Anyhoo…quirks.  My quirks.  Oh, there are a few of them, but for brevity’s sake I’ll narrow it down to one.  Yes, I know you’re all exceedingly grateful; I’ll let you know where you can send donations later.  As for my offspring and spouse:  anyone who decides to use the comments section to expound, expand, illuminate or enumerate on or about this topic in any manner other than one that is completely and irrevocably favorable will find themselves the subject of The Wrath of Mom.  And you really don’t want that, do you?

I didn’t think so.

So.  Anyhoo.  I think it’s fair to say that I am not an organized person.  In fact, saying I am not an organized person is a bit of an understatement.  I don’t know why and after 46 years it’s pretty obvious there isn’t anything I can really do about it.  Both of my sons have inherited this trait (sorry, boys).  Perhaps it skips a generation; my mother was incredibly organized and so is Darling Daughter.  Hmmmm…now that I think about it, that’s not the only character trait they share.  Wow – there’s a post lurking in there somewhere.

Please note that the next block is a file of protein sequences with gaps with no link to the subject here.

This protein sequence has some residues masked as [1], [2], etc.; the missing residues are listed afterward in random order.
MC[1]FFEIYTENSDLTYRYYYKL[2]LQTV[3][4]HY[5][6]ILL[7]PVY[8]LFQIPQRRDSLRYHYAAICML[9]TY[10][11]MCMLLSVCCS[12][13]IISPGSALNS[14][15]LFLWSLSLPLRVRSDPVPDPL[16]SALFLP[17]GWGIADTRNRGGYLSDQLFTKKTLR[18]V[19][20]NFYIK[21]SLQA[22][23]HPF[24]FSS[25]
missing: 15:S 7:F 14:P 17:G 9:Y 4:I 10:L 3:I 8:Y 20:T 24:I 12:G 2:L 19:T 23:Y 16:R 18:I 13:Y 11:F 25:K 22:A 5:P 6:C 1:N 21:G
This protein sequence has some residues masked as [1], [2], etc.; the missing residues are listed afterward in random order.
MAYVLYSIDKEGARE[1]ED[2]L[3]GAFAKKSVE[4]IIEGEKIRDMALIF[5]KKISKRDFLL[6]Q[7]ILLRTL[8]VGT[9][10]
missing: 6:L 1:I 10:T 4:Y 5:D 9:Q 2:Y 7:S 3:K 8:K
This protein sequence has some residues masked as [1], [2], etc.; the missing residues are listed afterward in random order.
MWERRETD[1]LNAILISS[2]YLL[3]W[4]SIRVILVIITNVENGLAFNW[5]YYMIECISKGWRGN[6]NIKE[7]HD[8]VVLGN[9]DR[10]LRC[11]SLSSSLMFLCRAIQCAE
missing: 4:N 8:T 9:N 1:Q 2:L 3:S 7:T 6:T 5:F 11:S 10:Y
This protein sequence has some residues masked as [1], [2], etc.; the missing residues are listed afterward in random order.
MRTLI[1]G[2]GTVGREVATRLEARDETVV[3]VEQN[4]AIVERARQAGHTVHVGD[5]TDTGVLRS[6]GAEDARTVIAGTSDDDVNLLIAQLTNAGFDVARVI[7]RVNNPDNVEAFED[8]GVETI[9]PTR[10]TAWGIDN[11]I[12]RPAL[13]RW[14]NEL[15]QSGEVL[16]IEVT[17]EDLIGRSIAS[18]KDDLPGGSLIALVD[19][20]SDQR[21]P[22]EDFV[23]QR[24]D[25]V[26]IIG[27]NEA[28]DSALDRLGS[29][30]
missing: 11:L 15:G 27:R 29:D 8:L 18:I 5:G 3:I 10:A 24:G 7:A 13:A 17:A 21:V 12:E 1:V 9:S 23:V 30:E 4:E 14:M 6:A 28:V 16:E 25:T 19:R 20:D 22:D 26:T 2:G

I am, however, very methodical.  To the point of being OCD methodical.  If you teach me to do something in a certain order, I will do it that way until doomsday (or I have to stop doing it, which ever comes first).  It will irritate me if I cannot, for whatever reason, do that task in that order – and it will irritate me if YOU don’t do that task in that order.  Driving is a good example – once I drive somewhere, I will take the same route to get there for the rest of, well, forever.  It’ll get to the point to where I get in the car and say to myself, “Okay – going to work.  Yes.  Good.”  Then I go completely on auto-pilot – I’m so used to driving to work using the same route I’ll often pull up in the parking lot with absolutely no memory of driving there.  I drive that same route so often that I don’t have to think about it, so I think about blogging cooking sex just about anything else.